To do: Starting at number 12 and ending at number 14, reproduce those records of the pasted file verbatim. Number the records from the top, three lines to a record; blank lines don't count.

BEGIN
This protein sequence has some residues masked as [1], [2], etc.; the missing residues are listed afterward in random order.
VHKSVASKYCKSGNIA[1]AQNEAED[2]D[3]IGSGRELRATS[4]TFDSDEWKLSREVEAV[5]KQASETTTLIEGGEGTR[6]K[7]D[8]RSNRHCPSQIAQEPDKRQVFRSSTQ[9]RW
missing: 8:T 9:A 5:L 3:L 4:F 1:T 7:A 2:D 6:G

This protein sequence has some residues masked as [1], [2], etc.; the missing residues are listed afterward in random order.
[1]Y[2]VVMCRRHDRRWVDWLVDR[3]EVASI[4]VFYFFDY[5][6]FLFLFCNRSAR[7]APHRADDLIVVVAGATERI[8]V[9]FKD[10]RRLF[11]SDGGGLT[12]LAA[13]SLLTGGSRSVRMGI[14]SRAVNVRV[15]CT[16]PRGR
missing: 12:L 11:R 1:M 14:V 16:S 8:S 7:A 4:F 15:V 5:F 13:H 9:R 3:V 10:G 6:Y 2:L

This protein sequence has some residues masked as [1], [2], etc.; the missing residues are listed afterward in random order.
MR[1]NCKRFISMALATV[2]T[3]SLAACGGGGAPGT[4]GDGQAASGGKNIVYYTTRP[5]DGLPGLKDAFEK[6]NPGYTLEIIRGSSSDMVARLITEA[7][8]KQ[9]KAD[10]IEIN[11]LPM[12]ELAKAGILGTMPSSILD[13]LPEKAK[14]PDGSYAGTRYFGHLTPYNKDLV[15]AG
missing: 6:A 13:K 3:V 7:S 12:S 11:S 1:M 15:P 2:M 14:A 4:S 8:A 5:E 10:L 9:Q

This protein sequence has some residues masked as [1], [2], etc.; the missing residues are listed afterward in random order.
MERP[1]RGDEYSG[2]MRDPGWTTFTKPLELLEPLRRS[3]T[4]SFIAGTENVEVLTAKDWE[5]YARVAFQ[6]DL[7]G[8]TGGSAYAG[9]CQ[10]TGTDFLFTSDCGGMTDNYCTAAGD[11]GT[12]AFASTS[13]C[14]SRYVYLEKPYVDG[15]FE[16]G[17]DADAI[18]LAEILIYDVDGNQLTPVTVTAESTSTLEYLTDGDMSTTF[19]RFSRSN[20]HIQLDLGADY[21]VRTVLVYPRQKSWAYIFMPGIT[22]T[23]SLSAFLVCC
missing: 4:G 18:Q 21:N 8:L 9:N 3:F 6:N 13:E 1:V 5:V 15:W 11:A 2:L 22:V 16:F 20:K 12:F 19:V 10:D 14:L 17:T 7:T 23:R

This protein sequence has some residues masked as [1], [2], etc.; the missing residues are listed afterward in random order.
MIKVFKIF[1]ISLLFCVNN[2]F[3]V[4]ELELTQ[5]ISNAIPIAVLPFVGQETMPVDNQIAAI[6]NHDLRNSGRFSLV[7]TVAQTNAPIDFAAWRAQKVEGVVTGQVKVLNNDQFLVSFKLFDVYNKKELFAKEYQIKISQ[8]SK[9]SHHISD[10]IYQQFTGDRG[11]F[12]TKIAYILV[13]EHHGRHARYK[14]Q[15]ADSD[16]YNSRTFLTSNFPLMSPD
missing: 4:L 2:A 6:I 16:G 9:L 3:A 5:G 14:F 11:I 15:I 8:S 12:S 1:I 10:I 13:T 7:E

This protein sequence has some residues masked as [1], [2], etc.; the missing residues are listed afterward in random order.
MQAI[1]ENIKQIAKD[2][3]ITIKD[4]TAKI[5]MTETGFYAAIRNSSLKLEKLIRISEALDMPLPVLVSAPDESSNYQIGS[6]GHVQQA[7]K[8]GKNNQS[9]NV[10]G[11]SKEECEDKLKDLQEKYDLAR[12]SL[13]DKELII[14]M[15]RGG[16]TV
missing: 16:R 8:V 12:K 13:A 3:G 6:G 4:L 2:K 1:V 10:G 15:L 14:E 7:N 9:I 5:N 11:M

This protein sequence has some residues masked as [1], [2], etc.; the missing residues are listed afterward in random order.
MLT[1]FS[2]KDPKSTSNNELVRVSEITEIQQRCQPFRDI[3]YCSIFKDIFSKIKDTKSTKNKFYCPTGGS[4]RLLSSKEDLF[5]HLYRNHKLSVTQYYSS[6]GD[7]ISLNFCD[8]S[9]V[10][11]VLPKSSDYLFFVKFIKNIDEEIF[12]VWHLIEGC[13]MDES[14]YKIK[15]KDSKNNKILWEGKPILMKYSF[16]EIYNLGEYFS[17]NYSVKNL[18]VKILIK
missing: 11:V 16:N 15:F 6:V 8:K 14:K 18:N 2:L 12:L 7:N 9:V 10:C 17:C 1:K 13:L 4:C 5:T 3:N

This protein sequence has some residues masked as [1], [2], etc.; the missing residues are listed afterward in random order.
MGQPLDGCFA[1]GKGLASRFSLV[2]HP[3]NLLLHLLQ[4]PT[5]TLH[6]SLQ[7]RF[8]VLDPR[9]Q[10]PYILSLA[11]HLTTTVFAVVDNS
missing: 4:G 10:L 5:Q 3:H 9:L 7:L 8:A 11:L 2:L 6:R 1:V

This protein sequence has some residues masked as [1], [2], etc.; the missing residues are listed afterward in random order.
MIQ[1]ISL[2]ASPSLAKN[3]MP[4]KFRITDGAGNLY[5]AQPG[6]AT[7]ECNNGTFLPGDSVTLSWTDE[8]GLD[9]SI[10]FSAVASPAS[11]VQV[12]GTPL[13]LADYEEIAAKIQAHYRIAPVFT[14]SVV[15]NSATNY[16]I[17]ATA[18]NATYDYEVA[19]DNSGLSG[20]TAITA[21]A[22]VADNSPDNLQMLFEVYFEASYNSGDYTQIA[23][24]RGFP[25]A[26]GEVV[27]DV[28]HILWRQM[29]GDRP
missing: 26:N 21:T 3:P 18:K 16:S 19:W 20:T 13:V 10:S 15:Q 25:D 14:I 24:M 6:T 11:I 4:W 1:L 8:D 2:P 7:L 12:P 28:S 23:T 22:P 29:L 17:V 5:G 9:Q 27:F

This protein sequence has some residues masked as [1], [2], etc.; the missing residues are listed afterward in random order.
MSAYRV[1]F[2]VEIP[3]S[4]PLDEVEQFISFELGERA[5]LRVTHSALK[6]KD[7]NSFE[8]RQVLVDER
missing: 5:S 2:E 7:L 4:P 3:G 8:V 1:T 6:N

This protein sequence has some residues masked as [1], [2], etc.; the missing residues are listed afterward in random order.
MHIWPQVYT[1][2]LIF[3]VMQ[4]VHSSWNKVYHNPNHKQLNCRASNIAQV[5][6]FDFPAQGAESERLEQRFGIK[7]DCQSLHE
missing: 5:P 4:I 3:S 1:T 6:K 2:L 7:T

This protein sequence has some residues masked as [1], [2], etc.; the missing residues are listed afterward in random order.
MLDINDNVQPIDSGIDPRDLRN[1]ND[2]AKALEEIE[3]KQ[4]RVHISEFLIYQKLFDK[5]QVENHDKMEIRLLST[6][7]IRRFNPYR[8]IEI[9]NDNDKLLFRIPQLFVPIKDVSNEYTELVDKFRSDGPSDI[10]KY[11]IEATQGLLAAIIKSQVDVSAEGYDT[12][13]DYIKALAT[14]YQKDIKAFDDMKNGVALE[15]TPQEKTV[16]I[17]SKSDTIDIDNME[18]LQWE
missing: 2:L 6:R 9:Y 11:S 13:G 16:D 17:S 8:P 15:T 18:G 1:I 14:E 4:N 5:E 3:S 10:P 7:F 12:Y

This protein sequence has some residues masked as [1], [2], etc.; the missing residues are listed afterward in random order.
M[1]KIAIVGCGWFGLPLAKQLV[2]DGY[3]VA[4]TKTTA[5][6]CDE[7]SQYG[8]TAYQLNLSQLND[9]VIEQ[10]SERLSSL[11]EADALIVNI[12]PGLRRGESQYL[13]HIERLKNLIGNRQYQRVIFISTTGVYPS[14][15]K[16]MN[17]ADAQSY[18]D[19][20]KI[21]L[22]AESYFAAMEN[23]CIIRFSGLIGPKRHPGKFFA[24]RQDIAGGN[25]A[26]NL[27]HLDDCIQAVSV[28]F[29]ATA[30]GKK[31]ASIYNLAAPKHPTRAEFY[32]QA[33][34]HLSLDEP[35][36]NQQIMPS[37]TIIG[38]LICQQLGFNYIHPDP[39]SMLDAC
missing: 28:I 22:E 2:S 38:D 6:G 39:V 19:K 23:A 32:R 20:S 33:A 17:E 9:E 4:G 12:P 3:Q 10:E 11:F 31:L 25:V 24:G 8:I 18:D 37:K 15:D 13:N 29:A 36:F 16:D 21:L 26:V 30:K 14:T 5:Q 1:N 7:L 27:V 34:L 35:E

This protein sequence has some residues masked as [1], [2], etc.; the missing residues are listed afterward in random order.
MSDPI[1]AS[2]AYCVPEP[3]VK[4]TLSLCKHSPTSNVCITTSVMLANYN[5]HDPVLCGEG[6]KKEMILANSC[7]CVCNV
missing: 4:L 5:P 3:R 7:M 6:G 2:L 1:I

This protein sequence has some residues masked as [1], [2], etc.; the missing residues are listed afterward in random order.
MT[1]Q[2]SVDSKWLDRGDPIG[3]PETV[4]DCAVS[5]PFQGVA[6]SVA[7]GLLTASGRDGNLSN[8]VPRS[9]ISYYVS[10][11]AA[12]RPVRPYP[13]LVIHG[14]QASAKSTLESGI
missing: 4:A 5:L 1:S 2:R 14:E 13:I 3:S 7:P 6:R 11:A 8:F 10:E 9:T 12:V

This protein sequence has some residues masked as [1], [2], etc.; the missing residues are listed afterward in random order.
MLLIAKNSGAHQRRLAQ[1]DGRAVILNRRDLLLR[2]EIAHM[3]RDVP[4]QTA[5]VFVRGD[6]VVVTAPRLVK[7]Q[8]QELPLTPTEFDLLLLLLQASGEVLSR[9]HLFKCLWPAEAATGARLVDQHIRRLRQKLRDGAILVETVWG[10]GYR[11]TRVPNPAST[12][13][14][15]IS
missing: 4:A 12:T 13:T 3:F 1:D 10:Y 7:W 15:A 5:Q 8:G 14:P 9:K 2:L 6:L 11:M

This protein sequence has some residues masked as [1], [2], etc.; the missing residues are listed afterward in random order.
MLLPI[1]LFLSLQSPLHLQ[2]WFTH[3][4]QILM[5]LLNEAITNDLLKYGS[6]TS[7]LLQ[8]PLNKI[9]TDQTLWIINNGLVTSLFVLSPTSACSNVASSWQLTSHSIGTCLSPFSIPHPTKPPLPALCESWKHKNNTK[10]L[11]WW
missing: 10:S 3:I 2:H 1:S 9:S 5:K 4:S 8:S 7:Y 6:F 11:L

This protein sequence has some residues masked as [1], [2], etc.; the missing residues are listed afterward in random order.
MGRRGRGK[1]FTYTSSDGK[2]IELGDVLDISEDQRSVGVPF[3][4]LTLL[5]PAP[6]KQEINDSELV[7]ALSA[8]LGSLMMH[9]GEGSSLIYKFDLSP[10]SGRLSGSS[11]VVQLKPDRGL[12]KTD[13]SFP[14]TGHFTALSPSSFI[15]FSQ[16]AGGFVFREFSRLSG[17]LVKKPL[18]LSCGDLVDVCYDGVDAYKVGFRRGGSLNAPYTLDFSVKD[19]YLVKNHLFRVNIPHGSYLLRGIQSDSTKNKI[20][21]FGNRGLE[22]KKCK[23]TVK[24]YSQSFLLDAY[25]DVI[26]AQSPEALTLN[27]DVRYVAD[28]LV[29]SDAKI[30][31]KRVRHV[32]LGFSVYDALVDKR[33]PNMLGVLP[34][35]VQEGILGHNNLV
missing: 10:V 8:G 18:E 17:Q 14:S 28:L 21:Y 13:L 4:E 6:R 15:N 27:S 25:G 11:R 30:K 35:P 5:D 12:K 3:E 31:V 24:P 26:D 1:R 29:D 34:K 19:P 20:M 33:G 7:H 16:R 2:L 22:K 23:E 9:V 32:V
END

This protein sequence has some residues masked as [1], [2], etc.; the missing residues are listed afterward in random order.
MLDINDNVQPIDSGIDPRDLRN[1]ND[2]AKALEEIE[3]KQ[4]RVHISEFLIYQKLFDK[5]QVENHDKMEIRLLST[6][7]IRRFNPYR[8]IEI[9]NDNDKLLFRIPQLFVPIKDVSNEYTELVDKFRSDGPSDI[10]KY[11]IEATQGLLAAIIKSQVDVSAEGYDT[12][13]DYIKALAT[14]YQKDIKAFDDMKNGVALE[15]TPQEKTV[16]I[17]SKSDTIDIDNME[18]LQWE
missing: 2:L 6:R 9:Y 11:S 13:G 16:D 17:S 8:P 15:T 18:G 1:I 14:E 4:N 5:E 3:S 10:P 7:F 12:Y

This protein sequence has some residues masked as [1], [2], etc.; the missing residues are listed afterward in random order.
M[1]KIAIVGCGWFGLPLAKQLV[2]DGY[3]VA[4]TKTTA[5][6]CDE[7]SQYG[8]TAYQLNLSQLND[9]VIEQ[10]SERLSSL[11]EADALIVNI[12]PGLRRGESQYL[13]HIERLKNLIGNRQYQRVIFISTTGVYPS[14][15]K[16]MN[17]ADAQSY[18]D[19][20]KI[21]L[22]AESYFAAMEN[23]CIIRFSGLIGPKRHPGKFFA[24]RQDIAGGN[25]A[26]NL[27]HLDDCIQAVSV[28]F[29]ATA[30]GKK[31]ASIYNLAAPKHPTRAEFY[32]QA[33][34]HLSLDEP[35][36]NQQIMPS[37]TIIG[38]LICQQLGFNYIHPDP[39]SMLDAC
missing: 28:I 22:E 2:S 38:D 6:G 39:V 19:K 23:A 32:R 20:S 33:A 17:E 9:E 4:G 12:P 3:Q 10:E 11:F 31:L 25:V 24:G 8:I 18:D 37:K 15:D 13:N 29:A 36:F 16:D 21:L 26:V 30:K 14:T 5:Q 1:N 7:L 27:V 34:L 35:E

This protein sequence has some residues masked as [1], [2], etc.; the missing residues are listed afterward in random order.
MSDPI[1]AS[2]AYCVPEP[3]VK[4]TLSLCKHSPTSNVCITTSVMLANYN[5]HDPVLCGEG[6]KKEMILANSC[7]CVCNV
missing: 4:L 5:P 3:R 7:M 6:G 2:L 1:I